Tennessee officials have charged yet another Alabama resident with TennCare fraud, according to a press release from the Tennessee Department of Finance and Administration’s website.
This, even though only Tennessee residents are eligible for the TennCare program.
Tennessee officials said they arrested Ladreamer Garrett, 27, of Bridgeport, Ala. and charged her with TennCare fraud and theft of services. Authorities said Garrett allegedly applied for and received TennCare benefits for herself and her minor child by fraudulently reporting her residency to appear eligible for TennCare.
“Authorities say records show that a month before applying for TennCare, she signed a lease for her residence in Bridgeport, Alabama, where she and her child continue to live,” according to the press release.
The Office of Inspector General, with the assistance of the Marion County Sheriff’s Office, announced the arrest.
District Attorney General J. Michael Taylor is prosecuting. TennCare fraud is a Class D felony punishable by up to four years in prison per charge.
“Lying about one’s residence in order to receive TennCare benefits is a crime,” Inspector General Kim Harmon said in the press release.
“We work diligently to preserve TennCare benefits for its intentional use. We welcome information of anyone abusing the system.”
As The Tennessee Star reported this week, Tennessee officials indicted five other Alabama residents on charges of passing themselves off as Tennessee residents so they could qualify for TennCare.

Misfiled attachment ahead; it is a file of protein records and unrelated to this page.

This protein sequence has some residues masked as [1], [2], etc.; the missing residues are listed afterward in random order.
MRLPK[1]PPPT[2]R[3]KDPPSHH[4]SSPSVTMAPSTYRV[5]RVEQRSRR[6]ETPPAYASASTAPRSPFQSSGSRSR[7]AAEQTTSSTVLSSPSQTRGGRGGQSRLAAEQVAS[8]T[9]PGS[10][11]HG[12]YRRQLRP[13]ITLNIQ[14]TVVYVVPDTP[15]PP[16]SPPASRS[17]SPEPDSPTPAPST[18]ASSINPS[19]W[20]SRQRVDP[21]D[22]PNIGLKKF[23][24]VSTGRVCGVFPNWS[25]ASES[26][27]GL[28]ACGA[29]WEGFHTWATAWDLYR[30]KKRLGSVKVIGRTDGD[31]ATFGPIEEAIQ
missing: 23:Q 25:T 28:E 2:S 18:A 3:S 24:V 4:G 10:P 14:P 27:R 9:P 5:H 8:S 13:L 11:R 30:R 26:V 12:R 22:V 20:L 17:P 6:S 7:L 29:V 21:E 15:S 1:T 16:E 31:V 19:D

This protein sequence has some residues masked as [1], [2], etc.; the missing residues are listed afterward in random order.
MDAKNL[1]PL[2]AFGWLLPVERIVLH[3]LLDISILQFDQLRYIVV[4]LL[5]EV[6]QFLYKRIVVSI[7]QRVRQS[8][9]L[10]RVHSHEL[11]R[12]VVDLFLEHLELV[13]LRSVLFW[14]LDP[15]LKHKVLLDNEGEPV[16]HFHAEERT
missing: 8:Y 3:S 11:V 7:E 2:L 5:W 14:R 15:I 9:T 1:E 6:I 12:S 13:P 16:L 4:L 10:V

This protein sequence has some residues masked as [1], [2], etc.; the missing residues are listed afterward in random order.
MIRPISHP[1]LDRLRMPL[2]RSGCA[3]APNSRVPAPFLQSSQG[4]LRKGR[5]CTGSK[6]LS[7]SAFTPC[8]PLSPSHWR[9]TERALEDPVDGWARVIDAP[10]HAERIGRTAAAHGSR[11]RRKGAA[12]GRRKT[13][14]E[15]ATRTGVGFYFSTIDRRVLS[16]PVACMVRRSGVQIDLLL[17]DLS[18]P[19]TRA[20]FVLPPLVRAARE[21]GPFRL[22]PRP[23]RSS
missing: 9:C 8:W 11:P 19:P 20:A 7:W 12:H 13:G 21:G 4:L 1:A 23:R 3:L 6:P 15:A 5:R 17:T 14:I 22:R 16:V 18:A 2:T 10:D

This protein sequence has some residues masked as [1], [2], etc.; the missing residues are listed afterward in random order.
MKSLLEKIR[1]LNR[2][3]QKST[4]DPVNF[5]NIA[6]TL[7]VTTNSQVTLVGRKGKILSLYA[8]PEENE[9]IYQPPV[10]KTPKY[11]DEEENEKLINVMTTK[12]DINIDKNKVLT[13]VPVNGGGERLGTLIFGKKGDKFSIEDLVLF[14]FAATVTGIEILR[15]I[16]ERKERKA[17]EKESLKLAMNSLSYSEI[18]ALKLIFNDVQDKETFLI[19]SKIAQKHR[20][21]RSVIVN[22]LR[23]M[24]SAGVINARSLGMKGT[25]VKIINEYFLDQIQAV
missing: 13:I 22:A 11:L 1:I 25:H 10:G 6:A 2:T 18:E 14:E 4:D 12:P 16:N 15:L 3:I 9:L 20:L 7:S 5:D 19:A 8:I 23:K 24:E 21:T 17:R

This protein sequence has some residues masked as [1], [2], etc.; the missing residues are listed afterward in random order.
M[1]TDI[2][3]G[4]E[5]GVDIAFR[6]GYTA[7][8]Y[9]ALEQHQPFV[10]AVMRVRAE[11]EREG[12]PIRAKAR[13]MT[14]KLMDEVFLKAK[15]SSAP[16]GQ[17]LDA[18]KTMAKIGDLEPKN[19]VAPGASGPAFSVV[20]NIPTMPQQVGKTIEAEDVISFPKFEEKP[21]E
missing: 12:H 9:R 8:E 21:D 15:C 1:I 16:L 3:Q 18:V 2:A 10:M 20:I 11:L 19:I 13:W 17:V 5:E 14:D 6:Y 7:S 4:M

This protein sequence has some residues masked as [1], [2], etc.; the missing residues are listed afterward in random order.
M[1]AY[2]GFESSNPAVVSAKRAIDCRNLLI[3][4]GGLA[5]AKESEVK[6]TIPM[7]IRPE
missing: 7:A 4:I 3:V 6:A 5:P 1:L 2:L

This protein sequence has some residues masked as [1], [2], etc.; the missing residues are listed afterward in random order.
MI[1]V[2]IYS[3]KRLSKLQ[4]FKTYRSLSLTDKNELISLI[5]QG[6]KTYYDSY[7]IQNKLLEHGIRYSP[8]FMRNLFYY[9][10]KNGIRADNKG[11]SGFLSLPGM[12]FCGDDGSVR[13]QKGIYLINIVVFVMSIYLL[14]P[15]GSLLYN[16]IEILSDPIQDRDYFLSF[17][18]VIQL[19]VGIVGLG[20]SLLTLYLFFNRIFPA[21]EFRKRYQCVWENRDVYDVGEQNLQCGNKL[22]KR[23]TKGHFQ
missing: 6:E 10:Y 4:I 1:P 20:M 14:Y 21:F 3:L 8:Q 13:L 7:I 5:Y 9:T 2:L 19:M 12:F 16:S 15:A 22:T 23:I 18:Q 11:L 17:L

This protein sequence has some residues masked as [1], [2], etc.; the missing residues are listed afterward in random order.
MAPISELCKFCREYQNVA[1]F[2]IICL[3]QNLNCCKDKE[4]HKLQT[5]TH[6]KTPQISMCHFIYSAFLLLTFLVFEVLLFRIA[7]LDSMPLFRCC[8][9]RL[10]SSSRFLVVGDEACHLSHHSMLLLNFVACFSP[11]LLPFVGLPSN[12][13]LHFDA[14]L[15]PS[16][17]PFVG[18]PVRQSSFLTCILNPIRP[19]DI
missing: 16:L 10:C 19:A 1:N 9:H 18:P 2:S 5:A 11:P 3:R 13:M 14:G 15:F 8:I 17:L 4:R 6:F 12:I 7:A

All five people fraudulently reported to Tennessee officials that they and their minor children were state residents so they could qualify for TennCare.
These five arrests bring the total number of people arrested for TennCare fraud to 3,100 since the OIG began investigating and pursuing this type criminal activity, according to a press release.
Tennessee Department of Finance and Administration spokeswoman Lola Potter told The Star the number of TennCare fraud arrests overall is on the decline.
“The OIG says the decrease is probably attributed to the decline in prescription drug diversion cases by TennCare recipients, and an increase in eligibility cases which are more complex,” Potter told The Star in an email.
Potter did not elaborate further.
TennCare fraud is a Class D felony punishable by up to four years in prison per charge.
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